(4) the mink pelt is correctly classified according to Legend's instructions.
37. EMBA and GLMA each have committees to police the use of members' pelts and to enforce all of their trademark rights.
38. Neither Hudson nor any fur auction house has ever been licensed to use trademarks owned by EMBA and GLMA. Hudson has been authorized by contract to offer for sale mink pelts produced by EMBA, GLMA or Legend members which carry such a trademark.
39. While American mink ranchers are free to sell their pelts without an EMBA or GLMA trademark wherever they wish [Trans. 10/14 at 90:23 - 91:11], the availability of EMBA and GLMA trademarks is now restricted to pelts sold through SFX.
E. The Industry
40. The number of American mink ranchers is declining.
41. American ranch mink is produced on approximately 1150 mink ranches in the United States and is known by the trade to be generally of a high quality in terms of pelt color and lustre. American ranch mink is produced for the fur trade as either standard dark mink or mutation mink of various colors. [Stipulations 36 and 37.]
42. Mink pelts are not homogeneous or fungible but are diverse in color, quality, size and other characteristics. [Stipulation 48.]
43. Because mink pelts are diverse in color, quality, size and other characteristics, they cannot be bought or sold sight unseen; rather, they are sold at auction or in private sales. Value is assigned to mink pelts based primarily upon an inspection preliminary to sale to the trade through widely announced auctions conducted by auction houses.
44. When EMBA and GLMA unified, nearly 80% of the mink ranchers in the United States became members of Legend. All members of Legend are members of EMBA and GLMA. [Stipulation 11.] The balance of American mink ranchers belong to Amerimink; in late 1986 Amerimink merged with Legend.
45. Prior to the formation of Legend, EMBA had traditionally represented ranchers who bred mutation mink of various color types, and GLMA had traditionally represented ranchers who bred standard dark mink. Ranchers who bred both types of mink could belong to either or both EMBA and GLMA. The Amerimink ranchers produce both types of mink. [Stipulation 38.]
46. There are currently three companies conducting fur auctions in the United States, Hudson, SFX and Elbeco. The number and identity of these companies have not changed since 1982. [Stipulation 56.]
47. The fur auction houses receive pelts from ranchers, grade them as to color, size and quality, and sort them into lots to achieve uniformity of color and character in each lot. [Stipulation 49.]
48. Barriers to entry into the fur auction business are low; entry into the business requires only a facility to conduct the auction, a source of financing, and personnel.
49. Since Elbeco had contracted to handle and auction only Amerimink mink, Legend members could not ship to Elbeco.
50. Ranchers customarily ship their pelts to auction houses in November and December to be ready for the first auction sales of the year in January. The January auction sales are traditionally the largest sales of the year. Many ranchers offer a substantial portion of their annual pelt crop in the January auction sales. [Stipulation 60.]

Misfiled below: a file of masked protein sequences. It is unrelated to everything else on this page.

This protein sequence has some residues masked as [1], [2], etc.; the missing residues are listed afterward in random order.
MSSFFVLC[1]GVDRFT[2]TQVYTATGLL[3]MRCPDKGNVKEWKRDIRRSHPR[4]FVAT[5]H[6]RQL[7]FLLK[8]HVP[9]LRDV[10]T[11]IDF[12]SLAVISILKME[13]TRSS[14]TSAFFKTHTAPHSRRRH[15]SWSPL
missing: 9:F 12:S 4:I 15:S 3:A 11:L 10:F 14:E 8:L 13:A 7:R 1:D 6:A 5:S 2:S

51. The auction dates for mink pelts are fixed in accordance with the time cycle for mink ranching and by agreement between the rancher organizations and the auction houses. Such dates are widely disseminated to avoid overlap with other auctions around the world.
52. The New York metropolitan area is where the largest number of fur buyers, fur garment manufacturers and fur brokers in the United States are found. [Stipulations 135 through 138.] It has significant advantages over Seattle from both an industry and geographic point of view.
53. The rancher organizations have traditionally entered into agreements with competing auction houses, detailing the general terms by which association members ship their pelts to the auction house of their choice for grading, sorting and sale for the individual accounts of the ranchers. These agreements have also governed the use of trademarks.
54. Prior to June, 1986, mink ranchers shipped their pelts to an auction house (with which the rancher organizations had agreements concerning marketing of fur pelts) for grading, marking and sale under appropriate trademarks. Prior to June, 1986, rancher members of EMBA, GLMA and Legend were free to use, and did use, the trademarks of their rancher associations on their mink pelts at either SFX or Hudson. Subsequent to June, 1986, although the members of Legend are free to sell their pelts through any agency or auction house they so choose, the availability of the Blackglama and other trademarks at issue is restricted to pelts sold through SFX.
F. The Relevant Market
55. The relevant product markets are mink produced worldwide and auction houses operating worldwide.
56. Geographically, the mink business spans the globe. [P-1; P-2; P-3; P-7; P-25; P-99; D-5; D-30; Trans. 10/8 at 136:4-18.]
57. Mink is raised in, among other places, the United States, Canada, Norway, Denmark, Finland, the Soviet Union and The Peoples' Republic of China. [Stipulation 30.]
58. Worldwide production increased from approximately twenty-five million pelts in 1981 to approximately thirty-five million mink pelts in 1985. Mink pelt production in 1985 was approximately as follows:
United States = 4.1 million pelts
Canada = 1.4 million pelts
Scandinavia = 14-16 million pelts
Soviet Union = 11 million pelts
China = 2-3 million pelts
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